This reader’s review was declared the “most helpful” and one user thanked the reviewer for saving them money and time. I doubt they even looked at the sample…

Ok, the reviewer is entitled to their opinion. But the commenter…

Reviews are opinions of another reader. I’m not suggesting that we should do away with the starring/review system like some totalitarian regime. However–we (as mature readers, budding authors, and authors) should be adult enough to form our own opinions / decisions based on our own judgments.

At least give the author the courtesy of reading their synopsis and a sample of their work. It’s free! Still want to read the reviews? Go for it! But don’t base your reading / buying decisions off of them.

…it’s so grade school!

 

That’s my opinion, what’s yours?

Book Review: The Unfinished Boy by Chrystalla Thoma

“Have you nothing to say?” Mother stood, hand fisted. She fixed him with her steel gaze. “You, Raven.” She pointed with a fine white finger, so much like his own. “Oh, I told your father he made a mistake, but he wouldn’t listen. He took you from your maker to soon.”

Raven tangled his hand in his black hair. This information was new. “I have a maker? Who is it?”

16112120I am happy to say that The Unfinished Boy was a pleasant surprise! The novel contains two short stories that could be read in one sitting (at least…that’s what I did). There’s the title story and another called The Truth.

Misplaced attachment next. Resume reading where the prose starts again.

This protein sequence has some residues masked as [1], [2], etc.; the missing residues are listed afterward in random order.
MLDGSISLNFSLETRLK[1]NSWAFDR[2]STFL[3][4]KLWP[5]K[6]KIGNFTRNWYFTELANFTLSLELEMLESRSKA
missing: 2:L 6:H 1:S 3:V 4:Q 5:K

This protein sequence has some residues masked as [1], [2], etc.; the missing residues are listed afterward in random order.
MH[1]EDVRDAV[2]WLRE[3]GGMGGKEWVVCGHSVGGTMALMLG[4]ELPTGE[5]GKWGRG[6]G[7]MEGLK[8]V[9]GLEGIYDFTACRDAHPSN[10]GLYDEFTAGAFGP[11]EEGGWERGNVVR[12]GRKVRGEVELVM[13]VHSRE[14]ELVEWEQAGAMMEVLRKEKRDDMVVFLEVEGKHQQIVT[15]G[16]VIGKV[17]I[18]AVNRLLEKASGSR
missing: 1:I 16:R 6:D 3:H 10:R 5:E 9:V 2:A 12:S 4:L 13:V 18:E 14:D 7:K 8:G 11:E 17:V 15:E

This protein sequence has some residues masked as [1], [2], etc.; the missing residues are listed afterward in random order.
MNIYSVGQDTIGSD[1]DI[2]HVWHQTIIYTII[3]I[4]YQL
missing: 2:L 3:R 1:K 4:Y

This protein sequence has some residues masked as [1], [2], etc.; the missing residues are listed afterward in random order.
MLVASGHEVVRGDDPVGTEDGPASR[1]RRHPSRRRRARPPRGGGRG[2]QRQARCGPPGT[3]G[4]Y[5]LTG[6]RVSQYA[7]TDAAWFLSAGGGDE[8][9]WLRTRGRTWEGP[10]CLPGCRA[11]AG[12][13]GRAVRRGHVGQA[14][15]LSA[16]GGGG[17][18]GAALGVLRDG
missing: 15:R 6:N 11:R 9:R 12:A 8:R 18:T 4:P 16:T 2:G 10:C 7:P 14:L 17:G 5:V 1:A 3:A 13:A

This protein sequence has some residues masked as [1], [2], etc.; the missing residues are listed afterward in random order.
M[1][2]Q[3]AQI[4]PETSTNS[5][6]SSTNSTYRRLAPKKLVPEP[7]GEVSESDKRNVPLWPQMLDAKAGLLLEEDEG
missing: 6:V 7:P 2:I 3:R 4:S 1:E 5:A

The Unfinished Boy
Raven is a young clockwork boy who was stolen from his maker, Chryse, for the sake of the childless Queen. However, Raven cannot feel emotion because his maker didn’t finish him.

So when his “dad” dies he’s unable to feel any sadness. Actually, he spends more time worrying why his “mother” cries crystals then about the sudden loss of his “parent.” He understands the concept of death–but that’s it. In his eyes, life just means to breathe. This strains  his “mother’s” patience and she sends him off to the Crystal Mines, a horrible horrible prison, because she can’t have a son that doesn’t feel.

Great parenting skills, right?

I’m not going to spoil the story for you. But I bet you’re wondering:

  1. Does he eventually develop emotions?
  2. What does this Chryse person have to do with the story?
  3. Will he ever be finished?
  4. Am I going to stop numbering obvious questions?

Well that’s for you to find out.

All in all, I really enjoyed the steampunk feel that this short story had. Not only that, but I loved the overall question that the narrative asked: What is life without emotions?

 

The Truth

The Truth is the untold story of Rumpelstiltskin. Be it that this short story was…short…I don’t want to give away important tidbits. BUT! I will say that Rumpelstiltskin isn’t the ugly-villainous-green-goblin that we were all told. He’s actually a protector.

Of what?

Go figure it out.

 

Here’s Crystalla Thoma’s blog–you should check it out!